Hypoproliferative anemia caused by replaement of bone marrow hematopoietic cells by malignant cells or fibrotic tissue
    Labs: Normocytic/normochromic, leukoerythroblastic blood picture
    Myelophthisic (marrow replacement) anemia
  24. What clinical condition:
    Sudden blood loss
    Normocytic/normochromic anemia
    Initially normal retic and H&H, then in a couple of hours drop in H&H, increase in plts, leukocytosis with left shift
    Reticulocytosis in 3-5 days
    Acute blood loss anemia
  25. What clinical condition:
    Gradual long-term loss of blood
    Initially normocytic/normochromic, that over time causes a decrease in H&H
    Gradual loss of iron, causing microcytic/hypochromic anemia
    Chronic blood loss anemia
  26. What clinical condition is:
    The most common membrane defect of RBCs
    Is due to increased permeability of the membrane to sodium
    Had decreased surface area to volume ratio Caused by a mebrane defect due to abnormal permeability to both Na and K - causing RBCs to swell
    Increased osmotic fragility
    Increased serum bilirubin
    Hereditary spherocytosis
  27. What clinical condition has an increased cholesterol:lecithin ratio in the membrane due to abnormal plasma lipid concentrations?
    Hereditary acanthocytosis (abetalipoproteinemia)
  28. What clinical condition:
    Sex linked enzyme deficiency
    Most common enzyme deficiency in the hexose monophosphate shunt
    Result in oxidation of hemoglobin to methemoglobin (Fe3+)
    Denatures to form Heinz bodies
    G6PD (glucose-6-phosphate dehydrogenase) deficiency
  29. What clinical condition:
    The most common enzyme deficiency in Embden-Meyerhof pathway
    Severe hemolytic anemia with retics and echinocytes
    Pyruvate kinase (PK) deficiency
  30. What clinical condition:
    Is an acquired membrane defect in which the RBC membrane has an increased sensitivity for complement binding as compared to normal RBCs
    Chronic intravascular hemolysis causes hemoglobinuria and hemosiderinuria at an acid pH at night
    Low LAP score
    Ham's and sugar water tests used in diagnosis
    Increased incidence of acute leukemia
    Paroxysmal nocturnal hemoglobinuria (PNH)
  31. What clinical condition:
    Have RBCs costed with IgG and/or complement
    Labs: Spherocytes, increased osmotic fragility, increased bilirubin, increased retic, occasional NRBC, DAT POS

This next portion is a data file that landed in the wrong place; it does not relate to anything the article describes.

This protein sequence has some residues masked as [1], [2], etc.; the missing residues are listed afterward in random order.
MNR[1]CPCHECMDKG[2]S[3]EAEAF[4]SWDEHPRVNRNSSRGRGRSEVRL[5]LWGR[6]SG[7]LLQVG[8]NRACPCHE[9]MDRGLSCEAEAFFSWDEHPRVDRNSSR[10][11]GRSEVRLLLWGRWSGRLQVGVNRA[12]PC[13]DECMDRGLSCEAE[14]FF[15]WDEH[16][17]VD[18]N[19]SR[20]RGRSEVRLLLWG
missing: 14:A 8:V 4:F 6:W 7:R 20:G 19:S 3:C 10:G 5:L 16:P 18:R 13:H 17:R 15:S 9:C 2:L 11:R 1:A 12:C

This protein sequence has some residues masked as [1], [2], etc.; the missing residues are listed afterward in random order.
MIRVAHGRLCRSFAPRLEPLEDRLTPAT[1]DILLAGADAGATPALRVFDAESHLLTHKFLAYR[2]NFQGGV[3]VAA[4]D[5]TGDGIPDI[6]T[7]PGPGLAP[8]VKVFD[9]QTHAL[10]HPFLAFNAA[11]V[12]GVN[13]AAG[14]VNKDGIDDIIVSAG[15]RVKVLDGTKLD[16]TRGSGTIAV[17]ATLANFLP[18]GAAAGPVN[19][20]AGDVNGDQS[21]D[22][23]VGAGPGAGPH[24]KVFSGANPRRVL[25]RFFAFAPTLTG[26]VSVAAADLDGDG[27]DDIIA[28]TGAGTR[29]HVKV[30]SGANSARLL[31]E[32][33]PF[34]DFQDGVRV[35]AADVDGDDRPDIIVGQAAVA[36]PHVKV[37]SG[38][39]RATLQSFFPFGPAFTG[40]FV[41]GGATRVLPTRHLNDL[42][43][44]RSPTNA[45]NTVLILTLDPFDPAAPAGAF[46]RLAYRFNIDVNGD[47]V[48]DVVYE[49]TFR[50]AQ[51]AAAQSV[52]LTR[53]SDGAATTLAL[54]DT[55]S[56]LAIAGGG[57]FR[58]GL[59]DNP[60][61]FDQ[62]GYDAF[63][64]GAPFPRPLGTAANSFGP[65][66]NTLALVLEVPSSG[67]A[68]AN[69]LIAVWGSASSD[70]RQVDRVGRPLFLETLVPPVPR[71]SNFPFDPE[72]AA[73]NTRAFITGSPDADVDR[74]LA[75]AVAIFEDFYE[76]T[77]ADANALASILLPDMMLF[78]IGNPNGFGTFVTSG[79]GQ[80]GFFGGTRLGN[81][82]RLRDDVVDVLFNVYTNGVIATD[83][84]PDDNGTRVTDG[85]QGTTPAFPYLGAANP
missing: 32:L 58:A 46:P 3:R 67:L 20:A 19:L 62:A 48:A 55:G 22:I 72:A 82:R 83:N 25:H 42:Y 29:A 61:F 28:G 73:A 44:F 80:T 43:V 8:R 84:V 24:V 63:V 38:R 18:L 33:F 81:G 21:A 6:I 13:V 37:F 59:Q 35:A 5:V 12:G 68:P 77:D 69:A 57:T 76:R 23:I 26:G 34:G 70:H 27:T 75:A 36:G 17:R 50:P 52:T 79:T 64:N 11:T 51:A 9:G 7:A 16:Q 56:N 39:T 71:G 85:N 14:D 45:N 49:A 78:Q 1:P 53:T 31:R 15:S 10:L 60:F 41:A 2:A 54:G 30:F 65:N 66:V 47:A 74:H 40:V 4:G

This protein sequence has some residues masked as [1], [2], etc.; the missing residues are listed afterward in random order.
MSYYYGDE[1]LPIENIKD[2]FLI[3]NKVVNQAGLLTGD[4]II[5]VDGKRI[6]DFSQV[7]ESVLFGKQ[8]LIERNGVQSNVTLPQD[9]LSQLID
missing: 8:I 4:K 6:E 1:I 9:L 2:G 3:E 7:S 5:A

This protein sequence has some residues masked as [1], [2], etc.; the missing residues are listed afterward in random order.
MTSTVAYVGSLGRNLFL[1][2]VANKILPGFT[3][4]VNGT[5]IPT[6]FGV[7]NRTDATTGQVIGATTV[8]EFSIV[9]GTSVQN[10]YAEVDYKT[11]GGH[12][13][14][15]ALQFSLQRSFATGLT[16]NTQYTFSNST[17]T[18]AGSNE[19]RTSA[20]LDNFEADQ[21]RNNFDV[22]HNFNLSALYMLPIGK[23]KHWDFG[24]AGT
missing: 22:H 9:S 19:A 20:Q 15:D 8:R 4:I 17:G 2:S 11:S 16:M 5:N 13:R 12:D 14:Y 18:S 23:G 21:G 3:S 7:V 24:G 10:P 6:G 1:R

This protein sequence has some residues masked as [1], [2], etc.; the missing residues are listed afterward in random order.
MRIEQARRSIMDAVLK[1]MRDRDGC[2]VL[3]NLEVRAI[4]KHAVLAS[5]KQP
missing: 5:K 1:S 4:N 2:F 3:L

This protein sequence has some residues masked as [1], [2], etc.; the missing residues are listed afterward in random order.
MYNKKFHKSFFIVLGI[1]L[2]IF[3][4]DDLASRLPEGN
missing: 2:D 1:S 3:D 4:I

Warm autoimmune hemolytic anemia
  32. What clinical condition:
    Have RBCs coated with IgM and complement at temps below 37 degrees celcius
    Labs: Seasonal symptoms, RBC clumping can be seen micro-and macroscopically, MCHC >37 g/dL, increased bilirubin, increased retic, DAT Positive
    Cold autoimmune hemolytic anemia
  33. What clinical condition has:
    An IgG biphasic Donath-Landsteiner antibody with P specificity fixes complement to RBCs in the cold
    Complement coated RBCs lyse when warmed to 37 degrees celcius
    Increased bilirubin and hemoglobin
    Decreased haptoglobin
    Donath-Lansteinter positive
    Paroxysmal cold hemoglobinuria (PCH)
  34. What clinical condition is:
    ABO incompatibility causes an immediate reaction with massive intravascular hemolysis that is complement coated
    Usually IgM antibodies
    Can trigger DIC due to release of tissue factro from the lysed RBCs
    DAT positive
    Increase hemoglobin
    Hemolytic transfusion reaction
  35. What clinical condition:
    May be due to Rh incompatibility (erythroblastosis fetalis)
    - Severe anemia, NRBCs, DAT positive,
    - Increased bilirubin that causes kernicterus leading to brain damage
    May be due to ABO incompatibility
    - Group O women develops IgG antibody that crosses the placenta and coats fetal RBCs when fetus is group A or B
    - Mild or no anemia, few spherocytes
    Hemolytic disease of the newborn (HDN)
  36. What clinical condition is:
    Systemic clotting is initiated by activation of the coagulation cascade due to toxins or conditions that trigger release of procoagulants
    Multiple organ failure can occur due to clotting
    Fibrin is deposited in small vessels, causing RBC fragmentation
    DIC (disseminated intravascular coagulation)
  37. What clinical condition:
    Occurs most often in children following a gastrointestinal infection
    Clots form, causing renal damage